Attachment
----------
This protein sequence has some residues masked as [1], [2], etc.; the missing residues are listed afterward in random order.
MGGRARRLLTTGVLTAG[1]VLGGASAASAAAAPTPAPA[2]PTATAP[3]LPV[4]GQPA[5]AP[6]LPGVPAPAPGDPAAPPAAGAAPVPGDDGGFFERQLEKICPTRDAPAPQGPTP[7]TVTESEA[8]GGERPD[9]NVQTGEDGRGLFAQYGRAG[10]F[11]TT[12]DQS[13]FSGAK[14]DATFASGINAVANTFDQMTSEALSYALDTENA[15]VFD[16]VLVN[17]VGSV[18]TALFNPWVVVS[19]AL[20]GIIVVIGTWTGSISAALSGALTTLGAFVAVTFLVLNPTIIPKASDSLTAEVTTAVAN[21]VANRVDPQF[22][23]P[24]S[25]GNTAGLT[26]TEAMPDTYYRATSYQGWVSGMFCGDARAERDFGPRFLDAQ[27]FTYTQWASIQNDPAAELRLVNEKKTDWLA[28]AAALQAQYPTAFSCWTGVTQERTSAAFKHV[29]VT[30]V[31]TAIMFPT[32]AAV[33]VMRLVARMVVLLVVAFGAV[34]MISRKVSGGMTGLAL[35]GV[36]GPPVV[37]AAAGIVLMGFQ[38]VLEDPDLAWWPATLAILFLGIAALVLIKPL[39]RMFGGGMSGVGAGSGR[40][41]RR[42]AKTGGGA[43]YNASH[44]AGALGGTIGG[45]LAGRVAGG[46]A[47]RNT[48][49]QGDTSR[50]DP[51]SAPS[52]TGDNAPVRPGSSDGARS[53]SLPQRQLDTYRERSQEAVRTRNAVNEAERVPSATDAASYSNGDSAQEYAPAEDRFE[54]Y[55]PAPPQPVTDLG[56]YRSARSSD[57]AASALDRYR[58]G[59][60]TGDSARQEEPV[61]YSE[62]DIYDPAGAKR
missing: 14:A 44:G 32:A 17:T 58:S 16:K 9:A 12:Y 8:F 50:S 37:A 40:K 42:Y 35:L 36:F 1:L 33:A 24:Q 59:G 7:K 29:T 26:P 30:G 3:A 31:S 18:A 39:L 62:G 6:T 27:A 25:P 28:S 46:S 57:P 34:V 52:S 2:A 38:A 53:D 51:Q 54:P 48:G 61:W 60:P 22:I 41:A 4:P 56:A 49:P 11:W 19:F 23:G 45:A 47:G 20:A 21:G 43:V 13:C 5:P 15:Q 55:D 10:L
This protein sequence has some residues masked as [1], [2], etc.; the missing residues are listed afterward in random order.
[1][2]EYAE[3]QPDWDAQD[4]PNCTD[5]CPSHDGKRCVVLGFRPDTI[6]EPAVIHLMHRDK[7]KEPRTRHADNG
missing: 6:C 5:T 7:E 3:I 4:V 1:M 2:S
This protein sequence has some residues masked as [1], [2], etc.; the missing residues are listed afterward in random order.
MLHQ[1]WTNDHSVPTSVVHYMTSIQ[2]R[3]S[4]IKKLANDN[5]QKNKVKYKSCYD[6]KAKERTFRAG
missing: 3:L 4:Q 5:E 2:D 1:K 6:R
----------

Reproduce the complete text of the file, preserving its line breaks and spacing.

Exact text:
This protein sequence has some residues masked as [1], [2], etc.; the missing residues are listed afterward in random order.
MGGRARRLLTTGVLTAG[1]VLGGASAASAAAAPTPAPA[2]PTATAP[3]LPV[4]GQPA[5]AP[6]LPGVPAPAPGDPAAPPAAGAAPVPGDDGGFFERQLEKICPTRDAPAPQGPTP[7]TVTESEA[8]GGERPD[9]NVQTGEDGRGLFAQYGRAG[10]F[11]TT[12]DQS[13]FSGAK[14]DATFASGINAVANTFDQMTSEALSYALDTENA[15]VFD[16]VLVN[17]VGSV[18]TALFNPWVVVS[19]AL[20]GIIVVIGTWTGSISAALSGALTTLGAFVAVTFLVLNPTIIPKASDSLTAEVTTAVAN[21]VANRVDPQF[22][23]P[24]S[25]GNTAGLT[26]TEAMPDTYYRATSYQGWVSGMFCGDARAERDFGPRFLDAQ[27]FTYTQWASIQNDPAAELRLVNEKKTDWLA[28]AAALQAQYPTAFSCWTGVTQERTSAAFKHV[29]VT[30]V[31]TAIMFPT[32]AAV[33]VMRLVARMVVLLVVAFGAV[34]MISRKVSGGMTGLAL[35]GV[36]GPPVV[37]AAAGIVLMGFQ[38]VLEDPDLAWWPATLAILFLGIAALVLIKPL[39]RMFGGGMSGVGAGSGR[40][41]RR[42]AKTGGGA[43]YNASH[44]AGALGGTIGG[45]LAGRVAGG[46]A[47]RNT[48][49]QGDTSR[50]DP[51]SAPS[52]TGDNAPVRPGSSDGARS[53]SLPQRQLDTYRERSQEAVRTRNAVNEAERVPSATDAASYSNGDSAQEYAPAEDRFE[54]Y[55]PAPPQPVTDLG[56]YRSARSSD[57]AASALDRYR[58]G[59][60]TGDSARQEEPV[61]YSE[62]DIYDPAGAKR
missing: 14:A 44:G 32:A 17:T 58:S 16:K 9:A 12:Y 8:F 50:S 37:A 40:K 42:Y 35:L 36:F 1:L 33:A 24:Q 59:G 7:K 29:T 26:P 30:G 3:A 31:S 18:A 39:L 62:G 6:T 27:A 25:P 28:S 46:S 57:P 34:V 52:S 2:A 38:A 53:D 51:Q 54:P 48:G 61:W 60:P 22:I 41:A 4:P 56:A 49:P 11:W 19:F 23:G 45:A 47:G 20:A 21:G 43:V 13:C 5:P 15:Q 55:D 10:L
This protein sequence has some residues masked as [1], [2], etc.; the missing residues are listed afterward in random order.
[1][2]EYAE[3]QPDWDAQD[4]PNCTD[5]CPSHDGKRCVVLGFRPDTI[6]EPAVIHLMHRDK[7]KEPRTRHADNG
missing: 6:C 5:T 7:E 3:I 4:V 1:M 2:S
This protein sequence has some residues masked as [1], [2], etc.; the missing residues are listed afterward in random order.
MLHQ[1]WTNDHSVPTSVVHYMTSIQ[2]R[3]S[4]IKKLANDN[5]QKNKVKYKSCYD[6]KAKERTFRAG
missing: 3:L 4:Q 5:E 2:D 1:K 6:R